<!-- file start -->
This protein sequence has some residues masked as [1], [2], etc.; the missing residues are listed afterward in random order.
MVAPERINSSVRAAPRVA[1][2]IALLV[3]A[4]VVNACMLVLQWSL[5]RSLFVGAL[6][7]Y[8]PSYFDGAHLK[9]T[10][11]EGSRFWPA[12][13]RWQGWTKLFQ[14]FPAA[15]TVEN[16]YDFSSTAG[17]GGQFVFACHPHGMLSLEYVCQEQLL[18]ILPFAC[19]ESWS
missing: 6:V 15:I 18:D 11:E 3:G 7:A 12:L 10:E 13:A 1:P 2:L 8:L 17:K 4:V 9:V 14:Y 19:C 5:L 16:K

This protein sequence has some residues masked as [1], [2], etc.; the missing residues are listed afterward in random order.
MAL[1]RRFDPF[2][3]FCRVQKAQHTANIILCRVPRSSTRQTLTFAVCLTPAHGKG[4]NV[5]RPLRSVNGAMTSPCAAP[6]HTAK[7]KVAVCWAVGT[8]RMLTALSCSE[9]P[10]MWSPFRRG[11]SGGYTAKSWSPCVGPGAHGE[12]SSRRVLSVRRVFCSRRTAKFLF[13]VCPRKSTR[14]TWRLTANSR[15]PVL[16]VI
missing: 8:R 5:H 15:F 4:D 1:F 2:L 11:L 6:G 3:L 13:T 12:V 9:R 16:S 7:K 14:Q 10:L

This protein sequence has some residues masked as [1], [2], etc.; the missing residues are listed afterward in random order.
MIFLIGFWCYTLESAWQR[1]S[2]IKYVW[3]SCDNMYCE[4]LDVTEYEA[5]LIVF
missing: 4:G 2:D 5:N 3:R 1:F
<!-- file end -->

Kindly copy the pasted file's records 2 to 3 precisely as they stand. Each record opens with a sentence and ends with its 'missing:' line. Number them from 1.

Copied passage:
This protein sequence has some residues masked as [1], [2], etc.; the missing residues are listed afterward in random order.
MAL[1]RRFDPF[2][3]FCRVQKAQHTANIILCRVPRSSTRQTLTFAVCLTPAHGKG[4]NV[5]RPLRSVNGAMTSPCAAP[6]HTAK[7]KVAVCWAVGT[8]RMLTALSCSE[9]P[10]MWSPFRRG[11]SGGYTAKSWSPCVGPGAHGE[12]SSRRVLSVRRVFCSRRTAKFLF[13]VCPRKSTR[14]TWRLTANSR[15]PVL[16]VI
missing: 8:R 5:H 15:F 4:D 1:F 2:L 11:L 6:G 3:L 13:T 12:V 9:R 16:S 7:K 14:Q 10:L

This protein sequence has some residues masked as [1], [2], etc.; the missing residues are listed afterward in random order.
MIFLIGFWCYTLESAWQR[1]S[2]IKYVW[3]SCDNMYCE[4]LDVTEYEA[5]LIVF
missing: 4:G 2:D 5:N 3:R 1:F